|4704234||Compositions comprising imidazole, pyrazole or derivatives thereof for removing undesirable organic matter from a surface||November, 1987||Peterson et al.||134/40|
|4514530||Modified amine curing agents and epoxy resins cured therewith||April, 1985||Sellstrom et al.||523/456|
|4309300||Cleaning solvent and method of cleaning a metal surface||June, 1982||Danforth et al.||134/38|
|4120810||Paint remover with improved safety characteristics||October, 1978||Palmer||252/169|
|4028299||Solid, rapid-setting, rigid polyurethanes||June, 1977||Olstowski||524/729|
|4009048||Solvent cleaning and recovery process||February, 1977||Jensen et al.||134/12|
|RE27432||N/A||July, 1972||Torrenzano et al.||8/621|
This application is related to the following co-pending U.S. patent applications: Ser. No. 07/629,513, filed Dec. 18, 1990; and Ser. No. 07/626,818, filed Dec. 13, 1990.
1. Field of the Invention
The invention relates to solvents for dissolving cured and/or uncured polyurethane foams.
2. Description of Related Methods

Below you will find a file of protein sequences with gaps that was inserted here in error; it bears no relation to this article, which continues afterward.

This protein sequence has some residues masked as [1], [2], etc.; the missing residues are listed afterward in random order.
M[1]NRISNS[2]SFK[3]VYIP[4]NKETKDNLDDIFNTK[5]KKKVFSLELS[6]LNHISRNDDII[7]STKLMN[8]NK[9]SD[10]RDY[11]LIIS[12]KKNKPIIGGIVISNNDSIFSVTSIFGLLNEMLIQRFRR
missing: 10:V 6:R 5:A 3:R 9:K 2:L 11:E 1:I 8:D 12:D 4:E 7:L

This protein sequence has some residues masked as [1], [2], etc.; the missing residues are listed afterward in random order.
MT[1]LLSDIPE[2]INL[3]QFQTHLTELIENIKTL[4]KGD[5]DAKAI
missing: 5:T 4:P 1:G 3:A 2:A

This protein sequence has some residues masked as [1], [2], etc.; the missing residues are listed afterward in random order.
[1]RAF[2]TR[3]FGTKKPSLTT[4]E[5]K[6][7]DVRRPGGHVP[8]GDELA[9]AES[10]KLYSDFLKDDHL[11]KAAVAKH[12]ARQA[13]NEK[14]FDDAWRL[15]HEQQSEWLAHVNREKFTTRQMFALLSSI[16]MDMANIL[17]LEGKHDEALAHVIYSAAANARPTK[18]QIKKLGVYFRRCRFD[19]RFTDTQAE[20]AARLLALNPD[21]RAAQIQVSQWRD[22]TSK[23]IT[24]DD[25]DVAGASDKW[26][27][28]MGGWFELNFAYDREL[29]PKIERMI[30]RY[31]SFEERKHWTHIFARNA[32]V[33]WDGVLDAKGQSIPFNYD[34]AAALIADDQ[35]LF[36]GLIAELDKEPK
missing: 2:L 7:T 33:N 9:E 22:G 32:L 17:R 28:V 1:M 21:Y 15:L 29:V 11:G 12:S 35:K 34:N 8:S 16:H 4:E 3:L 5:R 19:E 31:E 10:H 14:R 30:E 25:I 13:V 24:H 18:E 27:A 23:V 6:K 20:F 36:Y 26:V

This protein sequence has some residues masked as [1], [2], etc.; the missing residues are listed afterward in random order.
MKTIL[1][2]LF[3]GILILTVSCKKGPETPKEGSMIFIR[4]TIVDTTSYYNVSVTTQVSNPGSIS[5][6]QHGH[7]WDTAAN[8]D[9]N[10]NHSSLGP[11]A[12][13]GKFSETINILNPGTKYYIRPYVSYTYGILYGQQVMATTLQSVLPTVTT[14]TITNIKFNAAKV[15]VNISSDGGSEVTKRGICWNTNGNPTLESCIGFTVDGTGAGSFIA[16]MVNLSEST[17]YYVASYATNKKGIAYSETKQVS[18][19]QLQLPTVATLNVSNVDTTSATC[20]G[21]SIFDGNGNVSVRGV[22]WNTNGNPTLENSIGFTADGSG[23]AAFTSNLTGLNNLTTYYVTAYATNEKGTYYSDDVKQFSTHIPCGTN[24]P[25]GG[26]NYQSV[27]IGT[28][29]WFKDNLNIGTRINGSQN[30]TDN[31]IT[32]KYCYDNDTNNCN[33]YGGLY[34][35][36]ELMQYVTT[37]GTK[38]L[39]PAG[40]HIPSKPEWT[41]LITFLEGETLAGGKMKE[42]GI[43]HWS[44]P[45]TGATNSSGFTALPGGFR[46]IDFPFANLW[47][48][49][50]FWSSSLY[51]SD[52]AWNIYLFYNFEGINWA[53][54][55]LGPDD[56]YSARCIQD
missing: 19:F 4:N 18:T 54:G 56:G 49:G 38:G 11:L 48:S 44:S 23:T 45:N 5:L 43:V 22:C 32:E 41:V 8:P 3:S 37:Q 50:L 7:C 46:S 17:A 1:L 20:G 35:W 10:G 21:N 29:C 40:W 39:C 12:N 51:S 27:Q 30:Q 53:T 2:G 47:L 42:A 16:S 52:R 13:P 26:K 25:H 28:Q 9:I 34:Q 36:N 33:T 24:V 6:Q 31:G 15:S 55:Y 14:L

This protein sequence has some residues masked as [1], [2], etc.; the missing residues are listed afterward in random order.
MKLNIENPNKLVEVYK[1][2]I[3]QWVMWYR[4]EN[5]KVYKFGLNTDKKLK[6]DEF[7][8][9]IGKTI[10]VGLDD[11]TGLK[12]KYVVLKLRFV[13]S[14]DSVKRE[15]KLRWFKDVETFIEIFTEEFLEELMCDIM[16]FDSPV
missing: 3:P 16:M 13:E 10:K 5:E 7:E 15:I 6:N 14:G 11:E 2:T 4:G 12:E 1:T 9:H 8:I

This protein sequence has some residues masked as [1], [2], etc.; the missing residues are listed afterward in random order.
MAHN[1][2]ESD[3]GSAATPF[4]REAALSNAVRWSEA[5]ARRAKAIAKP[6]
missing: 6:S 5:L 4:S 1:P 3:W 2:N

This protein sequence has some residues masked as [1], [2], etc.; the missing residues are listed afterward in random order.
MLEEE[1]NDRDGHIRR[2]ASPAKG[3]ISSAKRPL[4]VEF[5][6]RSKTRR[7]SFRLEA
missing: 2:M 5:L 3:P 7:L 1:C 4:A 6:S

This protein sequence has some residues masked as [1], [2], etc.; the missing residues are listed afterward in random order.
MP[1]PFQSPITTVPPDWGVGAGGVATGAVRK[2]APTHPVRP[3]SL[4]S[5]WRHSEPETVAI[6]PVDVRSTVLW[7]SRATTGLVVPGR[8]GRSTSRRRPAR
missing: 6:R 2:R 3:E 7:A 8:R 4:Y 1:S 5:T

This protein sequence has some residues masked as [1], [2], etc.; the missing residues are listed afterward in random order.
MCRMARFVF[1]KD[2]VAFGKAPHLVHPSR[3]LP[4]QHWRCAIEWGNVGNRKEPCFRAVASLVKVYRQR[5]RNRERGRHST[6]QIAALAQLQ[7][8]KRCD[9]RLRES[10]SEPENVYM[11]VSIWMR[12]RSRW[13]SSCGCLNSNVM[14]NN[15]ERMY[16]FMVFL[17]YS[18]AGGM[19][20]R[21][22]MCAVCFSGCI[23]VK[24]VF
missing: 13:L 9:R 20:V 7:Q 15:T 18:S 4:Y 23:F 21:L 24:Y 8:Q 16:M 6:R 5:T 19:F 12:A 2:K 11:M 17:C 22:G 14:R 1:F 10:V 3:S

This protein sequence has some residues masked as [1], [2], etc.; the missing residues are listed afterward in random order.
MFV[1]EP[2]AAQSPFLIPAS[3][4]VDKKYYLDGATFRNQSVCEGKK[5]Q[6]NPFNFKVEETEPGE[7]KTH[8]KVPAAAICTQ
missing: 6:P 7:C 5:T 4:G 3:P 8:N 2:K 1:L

A variety of solvents have been used to clean polyurethane foam from processing equipment, metal parts and tools, both before and after the polyurethane foam has cured on them. Some of the solvents used include such compounds as dimethyl formamide, 1,1,1-trichloroethane, methylene chloride, chlorofluorocarbons, toluene, xylene, acetone, methyl ethyl ketone, ethylene glycol ethers, tetrahydrofuran, and γ-butyrolactone. However, though these compounds are effective solvents, the use of each presents a hazard or complication of one type or another. For example, the chlorine-containing compounds are now thought to contribute to ozone depletion in the atmosphere. The other solvents are either toxic, suspected carcinogens, or very volatile, and thus present health and safety problems.
Applicants have discovered, surprisingly, that polyurethane foam may be dissolved, or removed from a substrate, by contacting the polyurethane foam with a solvent comprising 1,2-dialkyl imidazole. The present inventive process, by substituting in whole or in part 1,2-dialkyl imidazole for the more hazardous prior art solvents, reduces many of the health, safety and environmental hazards associated with the prior art solvents.
The invention concerns a process for dissolving polyurethane foam, comprising contacting polyurethane foam with 1,2-dialkyl imidazole. In another of its aspects, the invention concerns a process for removing polyurethane foam from a substrate, comprising contacting said polyurethane foam with a solvent formulation containing 1,2-dialkyl imidazole. The invention further concerns, in a process for removing polyurethane foam from a substrate by contacting said polyurethane foam with a solvent in which said polyurethane foam is at least partially soluble, the improvement comprising substituting 1,2-dialkyl imidazole for a portion of said solvent.